Home sales in Contra Costa, Sonoma and Santa Clara counties were down the most since this time last year, and San Francisco was the only county where more homes were sold this July than last. LePage said those numbers were boosted by a large number of new homes and condos hitting the market.
Even so, there are still supply issues in the housing market.
"We have a really inadequate, anemic supply of housing," said Tim Colen, spokesman for the San Francisco Housing Action Coalition. "That's going to keep prices uncomfortably, painfully high."
The median home sale price in the Bay Area in July was $700,000, down slightly from a record $710,000 in June and a 6.3 percent increase from July 2015. That's a far cry from the double-digit percent price increases the Bay Area was seeing a few years ago.
"That's a good thing," Colen said. "Let housing prices take a breath and cool down."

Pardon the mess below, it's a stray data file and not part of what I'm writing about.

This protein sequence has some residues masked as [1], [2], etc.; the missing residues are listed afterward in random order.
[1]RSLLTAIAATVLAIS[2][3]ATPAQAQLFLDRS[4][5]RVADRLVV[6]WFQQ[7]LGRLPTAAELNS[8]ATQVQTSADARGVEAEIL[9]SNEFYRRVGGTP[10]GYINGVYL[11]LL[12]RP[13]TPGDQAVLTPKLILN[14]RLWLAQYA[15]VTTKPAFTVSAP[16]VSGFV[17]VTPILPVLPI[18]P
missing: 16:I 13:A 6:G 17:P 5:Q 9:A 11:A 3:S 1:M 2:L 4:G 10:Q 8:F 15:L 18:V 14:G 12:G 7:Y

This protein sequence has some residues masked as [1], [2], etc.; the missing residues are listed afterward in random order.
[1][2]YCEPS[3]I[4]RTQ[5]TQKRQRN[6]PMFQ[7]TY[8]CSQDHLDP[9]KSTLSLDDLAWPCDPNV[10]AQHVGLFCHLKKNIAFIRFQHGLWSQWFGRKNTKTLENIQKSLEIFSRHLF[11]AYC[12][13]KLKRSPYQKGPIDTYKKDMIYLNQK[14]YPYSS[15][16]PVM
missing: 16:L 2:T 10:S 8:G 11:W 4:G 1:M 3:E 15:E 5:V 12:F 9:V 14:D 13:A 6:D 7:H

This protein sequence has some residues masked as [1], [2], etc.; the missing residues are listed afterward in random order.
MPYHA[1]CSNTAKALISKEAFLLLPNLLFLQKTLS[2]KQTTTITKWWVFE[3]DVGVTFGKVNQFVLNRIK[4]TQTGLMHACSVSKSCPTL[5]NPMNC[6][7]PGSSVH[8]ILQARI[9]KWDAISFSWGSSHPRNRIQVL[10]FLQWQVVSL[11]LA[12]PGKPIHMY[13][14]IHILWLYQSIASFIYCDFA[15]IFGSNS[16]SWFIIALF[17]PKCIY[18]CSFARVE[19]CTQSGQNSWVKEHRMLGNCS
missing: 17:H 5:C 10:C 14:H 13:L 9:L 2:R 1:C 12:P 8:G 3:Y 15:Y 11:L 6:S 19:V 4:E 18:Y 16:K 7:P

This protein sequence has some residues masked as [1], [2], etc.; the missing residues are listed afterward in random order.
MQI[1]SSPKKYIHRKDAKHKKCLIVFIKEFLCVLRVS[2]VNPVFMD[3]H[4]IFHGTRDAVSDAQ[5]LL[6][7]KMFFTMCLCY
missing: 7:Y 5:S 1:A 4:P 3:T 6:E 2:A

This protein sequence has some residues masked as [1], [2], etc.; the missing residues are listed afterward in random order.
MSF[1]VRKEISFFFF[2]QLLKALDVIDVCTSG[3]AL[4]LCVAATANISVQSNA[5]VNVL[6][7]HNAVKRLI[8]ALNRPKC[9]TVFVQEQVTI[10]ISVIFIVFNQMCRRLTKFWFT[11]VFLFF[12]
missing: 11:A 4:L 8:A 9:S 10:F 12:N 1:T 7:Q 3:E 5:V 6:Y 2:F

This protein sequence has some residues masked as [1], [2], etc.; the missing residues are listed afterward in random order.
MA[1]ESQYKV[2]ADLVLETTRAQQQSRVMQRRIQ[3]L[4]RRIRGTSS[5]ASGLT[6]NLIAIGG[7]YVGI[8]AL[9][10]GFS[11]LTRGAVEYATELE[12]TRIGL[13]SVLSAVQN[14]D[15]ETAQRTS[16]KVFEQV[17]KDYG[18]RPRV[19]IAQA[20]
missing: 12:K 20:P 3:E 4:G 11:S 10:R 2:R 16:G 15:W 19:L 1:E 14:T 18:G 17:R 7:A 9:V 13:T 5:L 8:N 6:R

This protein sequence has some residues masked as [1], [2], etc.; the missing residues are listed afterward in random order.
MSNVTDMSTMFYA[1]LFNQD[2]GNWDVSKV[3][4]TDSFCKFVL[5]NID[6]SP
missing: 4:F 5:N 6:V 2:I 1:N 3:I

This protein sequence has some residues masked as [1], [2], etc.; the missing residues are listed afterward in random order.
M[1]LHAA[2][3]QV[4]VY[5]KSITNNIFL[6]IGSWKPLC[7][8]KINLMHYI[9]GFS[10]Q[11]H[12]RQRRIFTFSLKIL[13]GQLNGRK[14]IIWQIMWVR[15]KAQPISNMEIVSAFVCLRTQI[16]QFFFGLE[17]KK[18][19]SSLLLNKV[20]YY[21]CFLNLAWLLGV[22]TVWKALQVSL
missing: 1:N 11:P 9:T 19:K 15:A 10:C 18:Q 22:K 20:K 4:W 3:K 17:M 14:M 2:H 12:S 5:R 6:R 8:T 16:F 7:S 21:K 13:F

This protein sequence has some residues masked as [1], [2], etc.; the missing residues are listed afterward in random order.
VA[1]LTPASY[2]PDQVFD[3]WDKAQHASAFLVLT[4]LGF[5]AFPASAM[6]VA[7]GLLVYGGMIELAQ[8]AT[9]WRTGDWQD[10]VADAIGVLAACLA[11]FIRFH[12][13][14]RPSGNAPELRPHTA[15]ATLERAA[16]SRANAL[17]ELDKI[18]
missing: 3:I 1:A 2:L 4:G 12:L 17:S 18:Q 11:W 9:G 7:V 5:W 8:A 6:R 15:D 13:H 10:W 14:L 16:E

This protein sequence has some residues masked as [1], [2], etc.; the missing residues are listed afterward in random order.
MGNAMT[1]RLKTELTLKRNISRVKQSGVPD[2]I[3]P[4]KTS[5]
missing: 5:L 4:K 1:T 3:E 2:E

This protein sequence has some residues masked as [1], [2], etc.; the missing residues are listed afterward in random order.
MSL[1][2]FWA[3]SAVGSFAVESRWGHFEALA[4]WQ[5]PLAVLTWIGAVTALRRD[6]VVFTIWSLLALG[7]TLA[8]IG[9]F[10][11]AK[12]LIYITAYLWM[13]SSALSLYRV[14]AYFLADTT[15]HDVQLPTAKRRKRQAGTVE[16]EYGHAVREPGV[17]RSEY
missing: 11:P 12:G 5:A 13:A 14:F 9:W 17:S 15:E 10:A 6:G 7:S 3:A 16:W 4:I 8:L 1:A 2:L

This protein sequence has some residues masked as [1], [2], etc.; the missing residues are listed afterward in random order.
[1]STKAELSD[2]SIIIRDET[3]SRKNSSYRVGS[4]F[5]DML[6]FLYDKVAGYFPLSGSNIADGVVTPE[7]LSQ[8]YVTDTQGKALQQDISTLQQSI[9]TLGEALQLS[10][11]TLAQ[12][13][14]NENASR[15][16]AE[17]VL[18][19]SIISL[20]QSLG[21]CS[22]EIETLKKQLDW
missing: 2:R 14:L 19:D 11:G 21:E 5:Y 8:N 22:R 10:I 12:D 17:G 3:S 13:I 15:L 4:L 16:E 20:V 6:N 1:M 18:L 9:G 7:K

Not all counties are seeing smaller price hikes. The median sale price in Solano County jumped 14.5 percent between July 2015 and July 2016, the largest of any Bay Area county.
LePage said that's due to a "spillover effect" that's forcing people to look outside of major job centers like San Francisco for more affordable housing.
"You can't afford a home close to your job, and you start moving out," he said. "You go north, south, east, and that puts more pressure on Solano County and helps drive prices up."
Vallejo, the largest city in Solano County, has been rated one of the hottest real estate markets in the country this year.
"More people are going to be more willing to drive farther from their jobs to find a home they can afford," LePage said.
Colen says San Francisco has done better than many cities in the area when it comes to housing, but that it's still "in a bad way."
"It's hard to imagine any scenario where we get a handle on rising prices without increasing supply at all affordability levels," Colen said.